By Jeff Ritter
Disney’s “Newsies” is a show that succeeds despite some peculiarities within the story. Because it’s based on an actual historical event from 1899, one shouldn’t dwell too much on why Disney would have ever conceived of the idea for the original film, a 1992 box office failure, much less convert it to a stage production with the book by Harvey Fierstein, music by Alan Menken and lyrics by Jack Feldman.
Instead, one should contact the Next Generation Theatre Company and grab enough seats for the family. Their production of “Newsies” at the James J. Eagan Civic Center is high-energy excitement from beginning to end.
The plot is simple: boys and girls from every neighborhood in New York’s five boroughs buy Joseph Pulitzer’s newspapers every morning and spend long hours trying to sell every paper to finish the day with a tiny profit. Pulitzer decides to raise the cost of his papers by a dime per hundred, but in 1899 a dime went a long way. Like a precursor to a classic ’80s rock anthem, the kids decide they’re not going to take it anymore.
They loosely organize themselves into a union, kill Pulitzer’s paper sales and cause major disruptions to the usual hustle and bustle of New York, eventually even grabbing the attention of then-state governor Teddy Roosevelt. Yes folks, a bunch of poor ragamuffins beat one of the biggest newspaper magnates in our nation’s history in a labor war! What did you do today?
Portraying these plucky youngsters is a very large cast of talented performers. Their leader, Jack Kelly, is played by Matthew Riordan. He packs a big emotional punch into his performance, maintaining a streetwise “New Yawk” accent even in his songs. He pairs well with Leigha Stockton, who plays reporter Katherine Plumber. The duo displayed good chemistry and sounded wonderful together on “Something to Believe In.”
Rounding out the newsies leadership ranks are Matthew Cox who is stellar as Crutchie, Jack Erbs as Davey and Max Slavik as Les. Neighborhood vaudeville/burlesque theatre maven Medda Larkin, played by the dazzling Brenda Bass, aids the gang. Folks were raving about her song “That’s Rich,” which is sadly her only featured number. Always underrated Joel Hackbarth brings that vile, original one-percenter and enemy of child labor, Joe Pulitzer, to life in a very believable and uncompromising portrayal.
The rest of the cast, sometimes crowding the stage all at once, were remarkable for their exceptional choreography and clear singing voices as a huge ensemble. Many times a cast this large singing together just projects a wall of vaguely comprehensible sound, but this group is actually easy understood.
Some of them also play multiple roles, so to avoid repetition (the program is a little hard to follow), they’re listed here without their associated roles. However, Andrew Maroney, who plays Race, is a manic powderkeg on stage. His “tough guy in a small frame” persona was tremendous, and he showed great instincts for both physical and verbal comedy. Maroney is a name worth keeping on your radar,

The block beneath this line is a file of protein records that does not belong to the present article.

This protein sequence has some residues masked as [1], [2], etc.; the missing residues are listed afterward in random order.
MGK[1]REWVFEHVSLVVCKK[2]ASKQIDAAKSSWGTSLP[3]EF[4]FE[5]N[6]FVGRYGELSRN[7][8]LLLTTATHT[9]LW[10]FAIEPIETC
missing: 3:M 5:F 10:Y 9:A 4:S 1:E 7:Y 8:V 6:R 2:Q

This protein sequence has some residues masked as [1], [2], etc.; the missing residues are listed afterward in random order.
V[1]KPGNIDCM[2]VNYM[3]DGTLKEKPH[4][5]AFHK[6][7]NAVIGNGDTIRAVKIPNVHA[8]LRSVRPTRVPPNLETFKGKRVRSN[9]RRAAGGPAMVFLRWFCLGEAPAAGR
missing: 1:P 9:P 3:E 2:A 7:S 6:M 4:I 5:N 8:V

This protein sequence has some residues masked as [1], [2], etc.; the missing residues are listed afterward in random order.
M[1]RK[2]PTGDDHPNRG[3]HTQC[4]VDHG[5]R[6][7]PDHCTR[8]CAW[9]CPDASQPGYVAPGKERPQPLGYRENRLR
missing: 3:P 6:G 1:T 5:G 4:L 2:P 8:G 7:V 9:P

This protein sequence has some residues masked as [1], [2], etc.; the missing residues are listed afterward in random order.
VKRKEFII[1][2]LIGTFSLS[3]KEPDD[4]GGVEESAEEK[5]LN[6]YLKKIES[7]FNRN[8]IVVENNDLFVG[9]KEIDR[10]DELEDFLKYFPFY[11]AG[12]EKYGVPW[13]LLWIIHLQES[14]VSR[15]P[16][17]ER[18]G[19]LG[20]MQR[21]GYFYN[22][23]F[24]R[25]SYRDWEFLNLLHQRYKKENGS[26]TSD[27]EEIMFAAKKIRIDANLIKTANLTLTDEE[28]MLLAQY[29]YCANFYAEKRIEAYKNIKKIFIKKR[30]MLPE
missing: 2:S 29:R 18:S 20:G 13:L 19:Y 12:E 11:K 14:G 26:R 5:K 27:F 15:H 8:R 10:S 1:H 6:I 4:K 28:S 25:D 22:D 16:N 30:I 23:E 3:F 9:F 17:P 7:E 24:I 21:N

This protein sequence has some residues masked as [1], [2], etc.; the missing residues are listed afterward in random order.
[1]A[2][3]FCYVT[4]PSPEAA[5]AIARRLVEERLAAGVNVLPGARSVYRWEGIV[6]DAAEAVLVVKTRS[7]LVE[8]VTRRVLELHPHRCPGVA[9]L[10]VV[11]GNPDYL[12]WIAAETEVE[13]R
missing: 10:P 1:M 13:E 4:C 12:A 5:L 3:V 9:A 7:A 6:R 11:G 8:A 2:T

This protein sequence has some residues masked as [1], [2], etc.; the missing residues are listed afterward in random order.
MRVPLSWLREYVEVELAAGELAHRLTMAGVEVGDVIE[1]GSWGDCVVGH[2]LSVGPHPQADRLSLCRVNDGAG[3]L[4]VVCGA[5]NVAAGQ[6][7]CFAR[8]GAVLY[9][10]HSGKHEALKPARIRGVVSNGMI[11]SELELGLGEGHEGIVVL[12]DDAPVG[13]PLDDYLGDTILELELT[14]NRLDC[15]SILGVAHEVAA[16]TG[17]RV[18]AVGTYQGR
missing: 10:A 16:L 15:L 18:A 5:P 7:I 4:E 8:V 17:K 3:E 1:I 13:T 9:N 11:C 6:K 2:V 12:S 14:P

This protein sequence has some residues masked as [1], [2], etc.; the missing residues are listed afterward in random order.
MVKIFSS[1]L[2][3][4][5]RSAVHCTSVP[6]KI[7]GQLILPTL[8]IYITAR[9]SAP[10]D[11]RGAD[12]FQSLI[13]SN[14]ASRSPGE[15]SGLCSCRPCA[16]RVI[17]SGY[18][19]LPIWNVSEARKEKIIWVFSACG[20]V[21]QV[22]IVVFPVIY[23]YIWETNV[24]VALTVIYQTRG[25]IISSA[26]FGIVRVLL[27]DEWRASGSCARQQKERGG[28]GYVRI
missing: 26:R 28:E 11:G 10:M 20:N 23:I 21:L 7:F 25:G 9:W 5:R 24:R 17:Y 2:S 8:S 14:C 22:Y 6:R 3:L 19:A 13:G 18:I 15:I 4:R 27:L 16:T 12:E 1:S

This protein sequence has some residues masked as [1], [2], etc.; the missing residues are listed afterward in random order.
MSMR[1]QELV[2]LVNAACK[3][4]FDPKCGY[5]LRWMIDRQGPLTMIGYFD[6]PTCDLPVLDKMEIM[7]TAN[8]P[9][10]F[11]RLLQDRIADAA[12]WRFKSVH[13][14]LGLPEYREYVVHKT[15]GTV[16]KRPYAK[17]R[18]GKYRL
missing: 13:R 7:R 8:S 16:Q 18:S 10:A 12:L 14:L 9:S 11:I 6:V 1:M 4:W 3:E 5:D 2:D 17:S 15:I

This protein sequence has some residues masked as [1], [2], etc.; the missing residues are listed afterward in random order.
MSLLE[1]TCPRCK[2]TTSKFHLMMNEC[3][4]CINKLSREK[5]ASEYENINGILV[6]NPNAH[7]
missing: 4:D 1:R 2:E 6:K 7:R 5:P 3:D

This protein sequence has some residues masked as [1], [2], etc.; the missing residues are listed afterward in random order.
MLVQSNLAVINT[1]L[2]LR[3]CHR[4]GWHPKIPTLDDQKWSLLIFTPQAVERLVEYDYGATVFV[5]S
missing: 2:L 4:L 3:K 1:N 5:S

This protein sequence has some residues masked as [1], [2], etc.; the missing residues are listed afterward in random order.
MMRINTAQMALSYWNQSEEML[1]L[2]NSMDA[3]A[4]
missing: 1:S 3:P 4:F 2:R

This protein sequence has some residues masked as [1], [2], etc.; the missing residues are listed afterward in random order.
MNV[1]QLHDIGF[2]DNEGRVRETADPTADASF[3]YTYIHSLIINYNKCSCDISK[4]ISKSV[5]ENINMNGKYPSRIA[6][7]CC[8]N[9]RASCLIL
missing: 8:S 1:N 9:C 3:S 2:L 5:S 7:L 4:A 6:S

In fact, they really all are: Corey Fraine, Braden Stille, DJ Wojciehowski, Isaiah Henry, Rebekah Side, Conrad Powell, Joel “You’re A Good Man Charlie Brown” Brown, Mia Polittle, Andrea Brown, Justin Harris, Jess Gerst, Kellen Green, Cami Dummerth, Hayden Rodgers, Justin Harris, Mica Tharp, Caitlin Sauors, Trey Ball, Brandan Janssen, Sabrina Furman, Gabriel Maupin, Graham Woodward, Jeffrey Furman, Logan Brown, Aiden Kelly, Andrea Slavik, Elise Brubaker, Mackenzie Baum, Nya Martin, Gabby Diebold, Devon Shipley, Rebecca Walthall, Sarah Burke and Kate Shaefer (whew!) all earned their standing ovation through fantastic effort.
The choreography, by Assistant Choreographer Stephanie Voteau and Director Joe Elvis, is quite challenging for a large crowd of young actors in a relatively small space. Brian Ebbinghaus’ set design is purposefully stark yet evocative, and the ability to push and pull a section of NYC fire escape from the background to the forefront added depth and dimension to the stage. It’s the sort of thing you’d expect at the Fox Theatre when Disney themselves come to town, but to see that level of effort and execution at a community theatre production is particularly delightful.
If anything, my only small quibble was with the sound. I’m sure it is inevitable with this large of a cast and their high level of activity that a microphone or two might cut out in the middle of a line, but I felt at times that the sound levels of the band, huddled beneath the stage, drowned out some dialogue. Again, not a big deal, just something I’m sure Sound Designer Phillip Evan and Musical Director Meredith Todd will have ironed out by this weekend’s performances.
This weekend is the last weekend for Disney’s Newsies the Musical at the James J. Eagan Civic Center in Florissant, so grab some seats while you can. It’s a treat for all ages, with a story that still feels just slightly off-kilter from typical Disney fare. There is one scene with some pretty strong staged violence, but overall, it’s a fun production well worth seeing.